In this beautiful painting by David Friedman, three levels of soul are displayed. The bottom level is "nefesh," the mortal or animal soul. Next up, "ruach," spirit or breath of life. Finally, "neshama," or higher soul, sometimes said to be the extra soul that joins with us on the Sabbath.
Remember me mentioning a blog named "Luke 10:27"? I noted that, being Jewish, I was unfamiliar with the content of that New Testament passage. Well, it's been bugging me, so here it is:
27 He answered: " 'Love the Lord your God with all your heart and with all your soul and with all your strength and with all your mind'[a]; and, 'Love your neighbor as yourself.'[b]"
Luke 10:27 Deut. 6:5
Luke 10:27 Lev. 19:18
So it turns out that Luke 10:27 contains two quotes from the Old Testament (aka, the Torah to Jews), something I do know rather well. The first quote, from Deuteronomy 6:5, is part of a larger and very central section of Jewish litergy called the Ve'ahavta, which means "and you shall love."
"5 And thou shalt love the LORD thy God with all thy heart, and with all thy soul, and with all thy might..."
It's not my intent to get preachy, religious or anything weird on this blog, but this selection coincidentally has been most inspirational to me as a Jew taking seriously my responsibility for tikkun olam, the Jewish concept of healing the world - of which my environmentalist bent is a part. As long as the passage has made an unexpected appearance on my blog, I guess I want to explain the connection. As a whole, Deuteronomy 6 contains instructions for loving God. But I find value in extrapolating that to loving all that God created and stands for. So, if something seems like it fits this category, I apply these instructions. In a nutshell, the instructions call for us to pursue this love with every talent and capacity available to us - a life rule I try to live by (to the occasional annoyance, I'm sure, of friends and family). Here is the key portion of Deut. 6:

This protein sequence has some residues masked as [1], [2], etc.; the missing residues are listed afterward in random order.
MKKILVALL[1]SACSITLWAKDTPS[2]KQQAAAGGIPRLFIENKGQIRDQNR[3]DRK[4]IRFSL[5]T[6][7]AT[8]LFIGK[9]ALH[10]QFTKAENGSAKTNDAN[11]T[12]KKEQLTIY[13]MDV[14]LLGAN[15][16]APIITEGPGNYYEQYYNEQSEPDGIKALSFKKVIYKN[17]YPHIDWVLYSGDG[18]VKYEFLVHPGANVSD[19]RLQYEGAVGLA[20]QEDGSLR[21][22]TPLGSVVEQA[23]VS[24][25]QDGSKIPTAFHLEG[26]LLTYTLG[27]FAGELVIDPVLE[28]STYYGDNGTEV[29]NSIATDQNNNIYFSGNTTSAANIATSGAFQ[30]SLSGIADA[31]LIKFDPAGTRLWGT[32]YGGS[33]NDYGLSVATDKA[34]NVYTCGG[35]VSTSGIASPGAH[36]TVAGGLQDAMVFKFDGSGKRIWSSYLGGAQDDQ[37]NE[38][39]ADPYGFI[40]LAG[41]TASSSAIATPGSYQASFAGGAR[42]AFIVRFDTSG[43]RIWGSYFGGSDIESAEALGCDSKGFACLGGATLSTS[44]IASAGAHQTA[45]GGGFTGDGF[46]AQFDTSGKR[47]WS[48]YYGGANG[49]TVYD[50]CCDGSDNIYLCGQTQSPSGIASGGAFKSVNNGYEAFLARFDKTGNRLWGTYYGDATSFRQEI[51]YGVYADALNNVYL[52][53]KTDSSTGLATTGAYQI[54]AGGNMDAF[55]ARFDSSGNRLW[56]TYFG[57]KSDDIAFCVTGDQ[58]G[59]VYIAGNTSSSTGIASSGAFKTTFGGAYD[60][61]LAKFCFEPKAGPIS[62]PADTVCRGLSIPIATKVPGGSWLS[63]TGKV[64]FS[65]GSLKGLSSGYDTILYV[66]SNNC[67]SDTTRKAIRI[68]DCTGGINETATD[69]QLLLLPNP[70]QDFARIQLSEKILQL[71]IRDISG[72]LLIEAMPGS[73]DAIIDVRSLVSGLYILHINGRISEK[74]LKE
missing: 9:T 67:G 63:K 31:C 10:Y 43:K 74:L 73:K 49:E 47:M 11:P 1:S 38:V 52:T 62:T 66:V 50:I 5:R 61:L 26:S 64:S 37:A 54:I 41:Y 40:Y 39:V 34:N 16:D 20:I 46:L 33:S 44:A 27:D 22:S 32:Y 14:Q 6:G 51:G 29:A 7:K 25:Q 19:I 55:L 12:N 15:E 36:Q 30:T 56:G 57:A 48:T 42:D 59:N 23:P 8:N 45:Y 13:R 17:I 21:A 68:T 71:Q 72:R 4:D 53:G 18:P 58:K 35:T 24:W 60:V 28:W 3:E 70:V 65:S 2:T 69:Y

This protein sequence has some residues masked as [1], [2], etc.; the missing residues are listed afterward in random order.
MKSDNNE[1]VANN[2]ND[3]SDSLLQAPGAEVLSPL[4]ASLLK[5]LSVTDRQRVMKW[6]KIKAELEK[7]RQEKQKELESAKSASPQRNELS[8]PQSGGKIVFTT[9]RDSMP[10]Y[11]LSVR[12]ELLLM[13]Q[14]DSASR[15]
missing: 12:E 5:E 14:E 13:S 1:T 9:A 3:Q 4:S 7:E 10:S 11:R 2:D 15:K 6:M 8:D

"5 And thou shalt love the LORD thy God with all thy heart, and with all thy soul, and with all thy might. 6 And these words, which I command thee this day, shall be upon thy heart; 7 and thou shalt teach them diligently unto thy children, and shalt talk of them when thou sittest in thy house, and when thou walkest by the way, and when thou liest down, and when thou risest up. 8 And thou shalt bind them for a sign upon thy hand, and they shall be for frontlets between thine eyes. 9 And thou shalt write them upon the door-posts of thy house, and upon thy gates."
I love the idea that, when a cause is good in God's sight - or if you don't do God, then what's good for the Planet, the force, the infinite all-soul, or whatever your personal conception of a higher power - we need to keep the cause front and center. Maybe a cause like cleaning the air we breathe and the water we all rely upon - yes? Think of the change we could make if we could keep the cause firmly in our hearts as a passion. If we could impress the importance and holiness of the cause upon our children, caretakers of the future. If we allowed ourselves to talk about the cause to the guests around our dinner table. I don't mean bludgeon guests to death, but to be honest about these values. And to the people we meet as we go about our business. What creative innovations could we imagine if we strategized upon these causes in the quiet of the night, and with the renewed energy of the morning?
And what does it mean to bind them as a sign upon our hand and as a frontlet before our eyes? To me, that means the acts of our hands should carry out these holy goals, and that our eyes should be ever on the end game.
And to write them upon the doorposts of our house, and upon our gates? Today, to me this means....
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